Sean Scully, 9.13.02, 2002 Sean Scully, 9.13.02, 2002

In the 1970s, Scully's work fitted under what could be described as Minimalist-inspired abstraction, creating small works which had a grid form. In 2006, the artist recalled how: "I remember growing up in Ireland and everything being chequered, even the fields and the people."
At the start of his career, Scully showed promise, but it wasn't until he broke out on to the international scene that success really came for the artist. Today, his works can command six-figure sums.

In the early 1980s, Scully had moved to New York and by 1983 he became a United States citizen. His influence of his new citizenship was evident, his works became more 'Americanised' echoing the restricted palette of works by the Abstract Expressionists.

By the end of the decade he was nominated for the Turner Prize and was again nominated in 1993. Although Scully moved across the Pond, his impact on Ireland's contemporary art scene was still strong, in 2006 he donated eight of his works to Dublin's Hugh Lane Gallery, which opened an extension that year with a room dedicated to Scully's works.

''I've managed to take the information back and forth between America, the land of Minimalism, and Europe, the land of humanism,'' the artist explained.

In 2015, Scully was in charge of an incredible restoration project, which he described as: ''This is going to be there for 1,000 years. That’s about as high as it gets.''

Scully was asked to restyle the Santa Cecilia Chappel next to Montserrat Abbey in Catalonia. Inside, Scully hung 22 of his artworks, energising a space that is more than 1 000 years old.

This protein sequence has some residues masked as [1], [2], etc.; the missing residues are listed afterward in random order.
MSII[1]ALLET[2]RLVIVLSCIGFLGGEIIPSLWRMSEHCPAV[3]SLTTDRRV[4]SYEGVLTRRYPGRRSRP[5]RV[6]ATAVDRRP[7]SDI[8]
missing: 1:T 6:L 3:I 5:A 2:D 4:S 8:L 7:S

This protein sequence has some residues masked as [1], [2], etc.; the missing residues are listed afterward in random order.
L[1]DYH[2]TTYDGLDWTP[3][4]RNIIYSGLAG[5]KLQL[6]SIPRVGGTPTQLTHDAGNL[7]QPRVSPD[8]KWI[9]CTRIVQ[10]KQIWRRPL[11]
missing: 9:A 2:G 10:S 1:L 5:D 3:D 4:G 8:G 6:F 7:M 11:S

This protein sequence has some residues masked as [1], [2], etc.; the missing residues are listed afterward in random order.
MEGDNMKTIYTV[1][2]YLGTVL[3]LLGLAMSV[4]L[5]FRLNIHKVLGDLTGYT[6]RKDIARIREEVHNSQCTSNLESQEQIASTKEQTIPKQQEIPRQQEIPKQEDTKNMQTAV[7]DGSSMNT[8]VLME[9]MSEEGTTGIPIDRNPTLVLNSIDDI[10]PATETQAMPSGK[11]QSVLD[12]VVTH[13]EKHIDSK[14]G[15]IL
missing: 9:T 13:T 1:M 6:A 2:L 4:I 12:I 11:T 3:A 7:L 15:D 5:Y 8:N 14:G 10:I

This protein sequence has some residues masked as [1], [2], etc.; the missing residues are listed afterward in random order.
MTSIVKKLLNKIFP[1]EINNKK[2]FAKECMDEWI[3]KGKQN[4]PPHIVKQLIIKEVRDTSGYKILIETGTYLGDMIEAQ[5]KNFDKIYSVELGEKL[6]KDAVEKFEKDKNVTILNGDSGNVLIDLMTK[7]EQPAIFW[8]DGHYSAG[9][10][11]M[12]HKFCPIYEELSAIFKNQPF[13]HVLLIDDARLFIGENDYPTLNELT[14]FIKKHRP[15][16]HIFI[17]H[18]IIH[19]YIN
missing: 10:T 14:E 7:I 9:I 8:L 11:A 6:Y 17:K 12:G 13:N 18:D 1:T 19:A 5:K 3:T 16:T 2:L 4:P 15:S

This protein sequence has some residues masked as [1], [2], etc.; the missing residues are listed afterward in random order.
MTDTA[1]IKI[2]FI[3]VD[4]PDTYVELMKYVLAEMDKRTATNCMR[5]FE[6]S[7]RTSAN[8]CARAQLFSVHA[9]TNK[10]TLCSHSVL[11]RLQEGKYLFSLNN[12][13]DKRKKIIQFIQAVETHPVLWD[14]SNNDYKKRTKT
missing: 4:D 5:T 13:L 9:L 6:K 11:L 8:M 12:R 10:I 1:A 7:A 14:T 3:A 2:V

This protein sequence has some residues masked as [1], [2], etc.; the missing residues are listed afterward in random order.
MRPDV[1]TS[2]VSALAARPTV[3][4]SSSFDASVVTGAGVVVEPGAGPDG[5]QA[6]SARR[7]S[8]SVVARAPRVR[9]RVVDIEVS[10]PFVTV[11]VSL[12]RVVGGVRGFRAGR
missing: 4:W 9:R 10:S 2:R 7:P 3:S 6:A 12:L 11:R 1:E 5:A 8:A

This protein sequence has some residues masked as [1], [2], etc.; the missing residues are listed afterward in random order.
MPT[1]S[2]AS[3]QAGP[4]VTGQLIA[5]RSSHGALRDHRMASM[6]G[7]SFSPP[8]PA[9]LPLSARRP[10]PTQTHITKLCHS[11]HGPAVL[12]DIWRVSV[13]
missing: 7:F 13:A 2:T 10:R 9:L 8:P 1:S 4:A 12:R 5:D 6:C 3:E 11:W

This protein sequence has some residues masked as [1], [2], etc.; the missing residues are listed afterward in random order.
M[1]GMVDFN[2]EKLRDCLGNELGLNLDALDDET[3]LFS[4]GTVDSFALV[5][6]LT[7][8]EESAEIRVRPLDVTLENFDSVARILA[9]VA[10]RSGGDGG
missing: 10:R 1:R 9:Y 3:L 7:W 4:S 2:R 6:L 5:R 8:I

The monastery of Santa Cecília was founded between 942 and 945 as the first sanctuary for Benedictine monks in the area. The Abbey of Santa Maria was built after this and became tourist attraction thanks to its art collection and a dark-skinned statue of the Virgin Mary.

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Inspired by the Rothko Chapel in Houston and the Matisse Chapel in Vence, France, Scully, as well as donating works, replaced the windows with stained glass; designed candlesticks and painted frescoes on the walls.

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''The monastery is the confluence between the best of Western spirituality and the best of contemporary art,'' explained Father Laplana said. ''And Scully is a painter who creates from the heart, to the heart.''

Scully's works come from a a dark place, on describing his childhood he explains how ''it was traumatic, and of course art doesn’t come out of rosy gardens. It comes out of damage.''

His fans include U2 frontman Bono, who described how ''Sean approaches the canvas like a kickboxer, a plasterer, a builder. The quantity of paint screams of a life being lived.''

Scully paints in oils, layering them thickly to create a textured surface, sometimes show his frustrations with the flatness and thickness of the pain application, which he sometimes applies by dragging a household brush on to the canvas.

The work featured will be part of Morgan O'Dricsoll's Irish & International art auction on 10th April, 2017. Check out more here.

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